Sarah Yoshikawa

Institutional Research Associate, Loyola Marymount University

Connect with Sarah

About Sarah

Yoshikawa is interested in higher education finance policies and how they shape the ways institutions can carry out their missions. In particular, she is interested in the impact of the changing economic and political climate on institutional expenditures and performance, as well as the implications for individuals from different demographic backgrounds. Her current research projects examine institutional responses to shifting reliance across revenue sources and the degree to which different students benefit from these changes.


Do Public Universities Use Resources to Widen Opportunity?

  • Luciana Dar


"Surviving and Thriving: The Adaptive Responses of U.S. Four-Year Colleges and Universities during the Great Recession " (with Steven Brint, Matthew B. Rotondi, Tiffany Viggiano, and John Maldonado). The Journal of Higher Education 87, no. 6 (2016): 859-889.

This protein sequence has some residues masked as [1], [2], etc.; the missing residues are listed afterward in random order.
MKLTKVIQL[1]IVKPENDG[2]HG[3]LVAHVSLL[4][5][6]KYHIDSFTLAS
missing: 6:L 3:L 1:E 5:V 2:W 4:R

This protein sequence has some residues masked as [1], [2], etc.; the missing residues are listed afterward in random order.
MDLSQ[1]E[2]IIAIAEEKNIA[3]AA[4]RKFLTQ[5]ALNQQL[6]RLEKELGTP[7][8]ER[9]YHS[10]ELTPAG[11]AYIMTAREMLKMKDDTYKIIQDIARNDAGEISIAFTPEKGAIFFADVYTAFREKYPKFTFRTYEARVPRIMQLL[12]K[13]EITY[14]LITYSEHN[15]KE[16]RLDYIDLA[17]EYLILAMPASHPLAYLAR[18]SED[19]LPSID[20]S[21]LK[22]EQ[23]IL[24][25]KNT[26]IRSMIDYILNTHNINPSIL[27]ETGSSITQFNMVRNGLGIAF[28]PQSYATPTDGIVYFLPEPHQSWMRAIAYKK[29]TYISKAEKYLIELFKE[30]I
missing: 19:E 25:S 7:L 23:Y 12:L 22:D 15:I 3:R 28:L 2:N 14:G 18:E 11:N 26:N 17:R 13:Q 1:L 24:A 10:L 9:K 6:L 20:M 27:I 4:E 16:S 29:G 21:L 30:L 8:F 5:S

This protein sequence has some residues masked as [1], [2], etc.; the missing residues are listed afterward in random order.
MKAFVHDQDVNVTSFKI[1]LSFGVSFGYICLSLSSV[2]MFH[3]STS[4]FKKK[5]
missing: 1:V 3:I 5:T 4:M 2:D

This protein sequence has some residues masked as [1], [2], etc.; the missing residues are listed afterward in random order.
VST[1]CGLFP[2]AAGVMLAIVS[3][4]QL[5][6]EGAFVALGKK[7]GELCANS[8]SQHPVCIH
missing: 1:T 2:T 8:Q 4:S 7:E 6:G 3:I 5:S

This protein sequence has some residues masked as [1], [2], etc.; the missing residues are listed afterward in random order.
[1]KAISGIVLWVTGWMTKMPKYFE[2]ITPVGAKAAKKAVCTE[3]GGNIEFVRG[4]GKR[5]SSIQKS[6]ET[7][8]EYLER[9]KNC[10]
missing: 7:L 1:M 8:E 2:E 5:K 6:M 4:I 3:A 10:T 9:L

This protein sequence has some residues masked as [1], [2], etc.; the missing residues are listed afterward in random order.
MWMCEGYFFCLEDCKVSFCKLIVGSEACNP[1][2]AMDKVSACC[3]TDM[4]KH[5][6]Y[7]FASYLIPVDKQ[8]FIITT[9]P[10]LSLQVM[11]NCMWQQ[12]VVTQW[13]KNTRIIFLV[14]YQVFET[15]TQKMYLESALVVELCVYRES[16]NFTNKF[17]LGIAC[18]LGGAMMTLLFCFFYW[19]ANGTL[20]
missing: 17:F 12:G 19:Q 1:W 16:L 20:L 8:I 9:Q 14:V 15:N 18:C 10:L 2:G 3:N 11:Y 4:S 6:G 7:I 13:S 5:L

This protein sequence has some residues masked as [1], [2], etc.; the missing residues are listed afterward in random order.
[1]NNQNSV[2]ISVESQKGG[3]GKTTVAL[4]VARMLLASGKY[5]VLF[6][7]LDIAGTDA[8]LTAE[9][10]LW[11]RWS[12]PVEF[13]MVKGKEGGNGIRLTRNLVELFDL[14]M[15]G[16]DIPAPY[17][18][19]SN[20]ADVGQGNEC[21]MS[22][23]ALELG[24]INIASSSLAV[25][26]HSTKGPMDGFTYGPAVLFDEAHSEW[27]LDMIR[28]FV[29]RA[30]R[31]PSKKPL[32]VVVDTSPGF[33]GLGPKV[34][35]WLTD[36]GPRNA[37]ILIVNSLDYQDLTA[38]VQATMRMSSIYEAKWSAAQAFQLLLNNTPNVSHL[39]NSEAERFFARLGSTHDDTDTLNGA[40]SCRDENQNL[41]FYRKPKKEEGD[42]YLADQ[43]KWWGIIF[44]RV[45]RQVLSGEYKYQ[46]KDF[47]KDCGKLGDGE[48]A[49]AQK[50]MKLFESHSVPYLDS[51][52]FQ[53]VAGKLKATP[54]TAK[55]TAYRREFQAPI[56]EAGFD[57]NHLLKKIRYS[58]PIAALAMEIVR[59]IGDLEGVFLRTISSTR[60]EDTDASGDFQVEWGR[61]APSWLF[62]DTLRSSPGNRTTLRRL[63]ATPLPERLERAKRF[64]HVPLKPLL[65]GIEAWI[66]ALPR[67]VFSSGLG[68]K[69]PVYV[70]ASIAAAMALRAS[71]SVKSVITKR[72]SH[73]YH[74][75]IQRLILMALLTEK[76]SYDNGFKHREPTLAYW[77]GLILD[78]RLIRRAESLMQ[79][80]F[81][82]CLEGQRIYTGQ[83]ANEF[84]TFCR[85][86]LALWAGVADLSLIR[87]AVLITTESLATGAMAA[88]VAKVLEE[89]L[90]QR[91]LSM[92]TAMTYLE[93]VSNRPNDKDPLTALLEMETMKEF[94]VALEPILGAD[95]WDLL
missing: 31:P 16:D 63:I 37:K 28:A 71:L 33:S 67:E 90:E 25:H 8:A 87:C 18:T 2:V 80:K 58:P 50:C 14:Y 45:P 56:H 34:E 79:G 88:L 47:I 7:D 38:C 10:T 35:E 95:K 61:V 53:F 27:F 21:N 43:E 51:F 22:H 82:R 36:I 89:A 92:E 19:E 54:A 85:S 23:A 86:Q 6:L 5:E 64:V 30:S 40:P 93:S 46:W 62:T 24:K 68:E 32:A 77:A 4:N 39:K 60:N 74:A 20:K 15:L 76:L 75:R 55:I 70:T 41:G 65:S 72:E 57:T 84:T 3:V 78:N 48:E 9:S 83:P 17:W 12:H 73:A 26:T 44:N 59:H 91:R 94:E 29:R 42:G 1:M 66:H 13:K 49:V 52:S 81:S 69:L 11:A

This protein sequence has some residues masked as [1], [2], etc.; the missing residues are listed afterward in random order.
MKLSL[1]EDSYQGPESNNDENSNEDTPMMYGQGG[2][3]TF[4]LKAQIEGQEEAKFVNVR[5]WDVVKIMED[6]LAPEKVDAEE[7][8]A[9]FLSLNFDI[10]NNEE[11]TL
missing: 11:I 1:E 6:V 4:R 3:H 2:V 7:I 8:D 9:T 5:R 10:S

Addresses the gaps in outcomes of the Great Recession for U.S. four-year colleges and universities. Identifies four clusters of institutional responses: "consumer service," "market search," "growing and greening," and "the complete arsenal." Emphasizes the interorganizational stratification as an influence on adaptive responses.

"Higher Education Institutions Matter: Federalism, Representation and Redistribution," (with Luciana Dar), University of California, Riverside, July 31, 2013.
Describes how the unique characteristics and recent trends in higher education finance in the United States have led to an increase in the discretionary power of higher education institutions over the redistribution of public resources allocated to the higher education sector. Contends that U.S. higher education finance policy constitutes a case of “policy drift” where there is a growing mismatch between the intended and actual beneficiaries of public subsidies.